As we continue to gain more clients from the medical community, a few style notes on how to translate medical files has become necessary. A full style guide has not yet been written. One option is to subscribe to the online style guide of the Journal of the American Medical Association (JAMA).
In the interim, please follow these rules of style:
Use the Dragoman Style Guide for Figures. This style guide applies to ALL copy.
Use the Dragoman Style Guide for Magazines. Pay particular attention to style rules for scientific journals.</p>
Follow the rules of academic writing:</p>
- Do not use contractionsg>, except in interviews.
- Do not use slangg> or colloquialisms.
- Use transitional devices to connect sentences and paragraphs.
- Use the passive voice only when necessary (see the note below and further examples here)
Examples of using the passive voice</span>:
The patients were tested for asthma.
Tissue samples were taken from each patient.
Try to review Purdue University’s online writing lab for more information on academic writing: http://owl.english.purdue.edu/
Use the JAMA search engine to find correct terminology and medical collocations: http://jama.ama-assn.org.
Use Nubuto’s terminology module for correct translations of terminology. We will provide quick guidelines for how to use Nubuto terms.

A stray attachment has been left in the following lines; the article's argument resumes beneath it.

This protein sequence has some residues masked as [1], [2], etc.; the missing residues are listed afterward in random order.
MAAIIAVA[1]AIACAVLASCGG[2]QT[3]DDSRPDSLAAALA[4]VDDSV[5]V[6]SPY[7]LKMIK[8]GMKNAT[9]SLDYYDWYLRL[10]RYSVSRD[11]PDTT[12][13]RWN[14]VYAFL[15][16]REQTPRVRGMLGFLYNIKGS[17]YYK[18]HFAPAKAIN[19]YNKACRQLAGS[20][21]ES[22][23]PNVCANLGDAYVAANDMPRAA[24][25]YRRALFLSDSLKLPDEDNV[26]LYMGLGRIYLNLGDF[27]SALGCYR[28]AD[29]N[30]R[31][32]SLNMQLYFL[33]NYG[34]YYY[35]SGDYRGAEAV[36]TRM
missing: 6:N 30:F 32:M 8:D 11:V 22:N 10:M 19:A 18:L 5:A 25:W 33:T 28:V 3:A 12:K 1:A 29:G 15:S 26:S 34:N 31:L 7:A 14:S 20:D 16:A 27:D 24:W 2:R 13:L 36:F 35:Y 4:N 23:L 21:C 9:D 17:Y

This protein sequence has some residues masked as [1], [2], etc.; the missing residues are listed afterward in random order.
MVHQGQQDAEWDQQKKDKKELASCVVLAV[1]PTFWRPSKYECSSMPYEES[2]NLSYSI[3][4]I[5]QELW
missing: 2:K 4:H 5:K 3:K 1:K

When percentages are placed in parenthesis, use the symbol as in fifty-five males (45%) had a predisposition for addiction.
If percentages are in paragraph content, spell out percent and do not use the symbol (as in our style guide for figures).
Scientific articles frequently use the passive voice but avoid this type of phrasing as follows:
Examples of weak phrasing:
“It was shown in the report that patients responded negatively to the treatment.”
“It was observed that 10 percent of the males </span>tested positive.”
“It was reported in the study that most patients would recover in six months.”
Examples of stronger phrasing:
“The report showed that patients rpan>esponded negatively to the treatment.”
“Observed in the clinical trial, 10 percent of the males tested positive.”
“The study reported that most patients would recover in six months.”
If the phrase c;”>clinical trial is used, be careful when using the abbreviated word trial. Use “>clinical trial span>intermittently in the text to avoid confusion over the meaning of the word =”textannotation”>”font-style: italic;”>trial.